Dutch group Stork's 2010 results note somewhat dryly of its Fokker Technologies division that: "The number of Fokker aircraft which remained in operational use dropped as a result of the slump in the airline industry. Although airlines are in a recovery phase, a sizable part of the [fleet] will not return to operation."

The company made its last aircraft with bankruptcy in 1996 and, revived by Stork, has since made a good business of maintaining Fokker aircraft, including the popular Fokker 100 regional jet. But, clearly, a business reliant on maintaining a dwindling fleet offers no long-term future. Or, as Roland van Dijk, president of the Fokker Services maintenance business, puts it: "The fleet will give in to gravity."

The business, however, is gaining altitude. A two-year push to transition Services from a Fokker-focused operation to one dedicated to out-of-production aircraft has been validated by a deal with Bombardier to developing a "power-by-the-hour" support programme for Dash 8 Q100/200/300 operators called Fly, modelled after the Abacus scheme for Fokker operators.

Out-of-production aircraft and their operators have unique demands. New aircraft are typically operated by large carriers with big in-house support, says Van Dijk, but that is not true of smaller operators that usually take on aircraft during the second half of their service lives. Here, one outside specialist capable of providing comprehensive support is important.


And, he adds, the demands on that support specialist are unique for out-of-service aircraft. Parts can become scarce, but Fokker can maintain supply chains. Older aircraft still need upgrades, and Fokker is well placed to manage them, as it still has the "heart and soul" of an OEM.

At the sharp end of the business, Schiphol component repair services managing director Maarten van Marle notes that, as a specialist in out-of-production aircraft, Fokker's mentality is to repair, which is typically less costly than replacement.

Fokker Services engineers are different characters than their OEM counterparts. Van Marle describes them as more at home in the workshop, eager to devise "alternative repair" techniques for parts that many engineers would discard for replacement.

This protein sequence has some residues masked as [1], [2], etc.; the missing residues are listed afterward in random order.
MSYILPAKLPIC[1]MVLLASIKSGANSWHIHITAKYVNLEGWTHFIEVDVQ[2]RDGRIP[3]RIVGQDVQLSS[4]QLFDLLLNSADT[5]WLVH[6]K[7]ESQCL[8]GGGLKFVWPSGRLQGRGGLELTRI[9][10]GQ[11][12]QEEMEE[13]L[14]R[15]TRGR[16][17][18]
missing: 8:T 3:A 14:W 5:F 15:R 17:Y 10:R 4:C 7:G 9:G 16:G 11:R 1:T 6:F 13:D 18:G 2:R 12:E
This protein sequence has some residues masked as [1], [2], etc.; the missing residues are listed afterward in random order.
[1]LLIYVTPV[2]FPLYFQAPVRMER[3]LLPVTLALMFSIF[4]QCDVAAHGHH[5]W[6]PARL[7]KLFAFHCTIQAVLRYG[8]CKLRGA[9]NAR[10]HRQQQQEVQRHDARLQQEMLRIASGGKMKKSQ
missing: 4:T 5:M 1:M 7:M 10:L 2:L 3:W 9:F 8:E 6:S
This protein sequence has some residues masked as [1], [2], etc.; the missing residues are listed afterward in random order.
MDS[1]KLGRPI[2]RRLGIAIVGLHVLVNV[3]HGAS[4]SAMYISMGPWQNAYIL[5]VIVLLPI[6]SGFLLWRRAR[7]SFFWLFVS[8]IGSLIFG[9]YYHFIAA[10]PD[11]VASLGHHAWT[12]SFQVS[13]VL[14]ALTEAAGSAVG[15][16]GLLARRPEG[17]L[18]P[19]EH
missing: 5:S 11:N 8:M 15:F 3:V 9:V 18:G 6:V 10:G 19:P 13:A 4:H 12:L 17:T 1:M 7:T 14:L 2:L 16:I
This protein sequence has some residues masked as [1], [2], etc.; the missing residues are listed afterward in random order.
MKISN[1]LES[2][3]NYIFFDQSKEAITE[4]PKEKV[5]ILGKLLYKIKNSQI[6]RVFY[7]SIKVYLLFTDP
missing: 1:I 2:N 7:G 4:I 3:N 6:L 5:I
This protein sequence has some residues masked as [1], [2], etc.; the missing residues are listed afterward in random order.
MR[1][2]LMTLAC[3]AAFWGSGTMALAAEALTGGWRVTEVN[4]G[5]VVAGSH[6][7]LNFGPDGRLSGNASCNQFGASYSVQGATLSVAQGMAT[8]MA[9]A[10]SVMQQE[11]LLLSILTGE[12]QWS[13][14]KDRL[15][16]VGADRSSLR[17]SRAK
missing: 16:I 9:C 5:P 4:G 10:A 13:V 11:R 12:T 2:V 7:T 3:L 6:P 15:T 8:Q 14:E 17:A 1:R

Another strength of the repair business is its battery of test equipment dedicated to out-of-production components and systems. Some of this kit is held over from Fokker's manufacturing days.

Today, 10% of Fokker Services' new business is linked to non-Fokker aircraft, but van Marle is looking for 50% in five years and the component repair business has established a separate sales team for non-Fokker customers. Again, the objective is to remain in business even when the Fokker fleet is no longer flying, and van Marle, too, sees the Fokker difference being the company's legacy as an OEM: "We know how an aircraft works and is operated."


Sjoerd Vollebregt, chief executive of Fokker Technologies and Stork, notes that half the world's fleet consists of out-of-production aircraft, so is optimistic about doubling the business in four to five years, including by acquisition. A key strategy, he says, is to not operate the Aerostructures, ELMO wiring and Services business as "silos", but rather to find "bridges" between them to leverage Fokker's OEM legacy of "integrator know-how".

The Fokker 100 legacy lives on in Fokker's metal bonding technology which, while labour-intensive, made that aircraft lightweight, robust and repairable. Today at Papendrecht Fokker builds skin panels for the Airbus A380 using its Glare technology of glass reinforced aluminium, as well as Glare-skinned vertical and horizontal tails for Gulfstream. In the works are Airbus A350 outboard flaps and wiring systems for the Bombardier CSeries and Lockheed Martin F-35.

Source: Flight International